Victoria Government Gazette.
Why is VicRoads proposing a PSA for the Drysdale Bypass?
VicRoads is proposing to prepare an Amendment to the
Greater Geelong planning scheme in relation to the
Due to changes to road design standards and abutting land
use, the Public Acquisition Overlay that is in place for the
Drysdale Bypass no longer includes all the land necessary
to construct the Bypass to today’s standards.
The Proposed PSA seeks to expand the existing Public Acquisition Overlay in select locations along the bypass
route. It also seeks exemptions from permit requirements in relation to various planning scheme controls, such as the
need for building permits and the removal of native vegetation.
The PSA process is an opportunity for the community to provide their feedback. and get actively involved in the
Drysdale Bypass projects
Who should make a submission regarding the Drysdale
Anyone can lodge a submission about an amendment. This can include anyone who is directly or indirectly affected by the changes to the Planning Scheme proposed in the amendment.
A submission must be made in writing and include the submitter’s name, address email and phone number. Even
if you have raised your concerns verbally with VicRoads, you must provide a written submission for it to be formally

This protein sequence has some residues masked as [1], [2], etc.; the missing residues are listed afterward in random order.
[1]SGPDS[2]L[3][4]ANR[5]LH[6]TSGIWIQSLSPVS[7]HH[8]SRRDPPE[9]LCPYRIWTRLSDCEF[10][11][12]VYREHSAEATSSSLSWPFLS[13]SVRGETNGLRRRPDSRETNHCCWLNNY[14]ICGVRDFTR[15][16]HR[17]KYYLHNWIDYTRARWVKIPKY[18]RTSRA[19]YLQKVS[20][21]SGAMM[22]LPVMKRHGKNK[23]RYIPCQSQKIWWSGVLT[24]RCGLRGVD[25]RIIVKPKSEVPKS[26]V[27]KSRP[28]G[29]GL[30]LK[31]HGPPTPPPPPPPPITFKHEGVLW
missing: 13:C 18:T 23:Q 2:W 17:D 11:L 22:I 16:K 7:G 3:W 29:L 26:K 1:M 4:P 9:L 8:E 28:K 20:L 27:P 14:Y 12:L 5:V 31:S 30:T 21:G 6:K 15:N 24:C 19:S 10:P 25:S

considered in the PSA process.
What should I put in my submission?
Your submission should include:
• Whether you support or oppose the amendment
• The grounds on which you support or oppose the
• Any changes that you wish to be made to the
• Whether or not you would be prepared to present to
the independent panel at a planning panel hearing.
The PSA process is designed to determine whether the Drysdale Bypass is appropriately located and has
acceptable impacts to adjacent land use. There may be issues you have with the project that do not relate directly
to the PSA and land use. These issues can still be raised with VicRoads separately to your PSA submission.
Who reviews the submissions?
VicRoads will consider and review all submissions and work with submitters to resolve issues.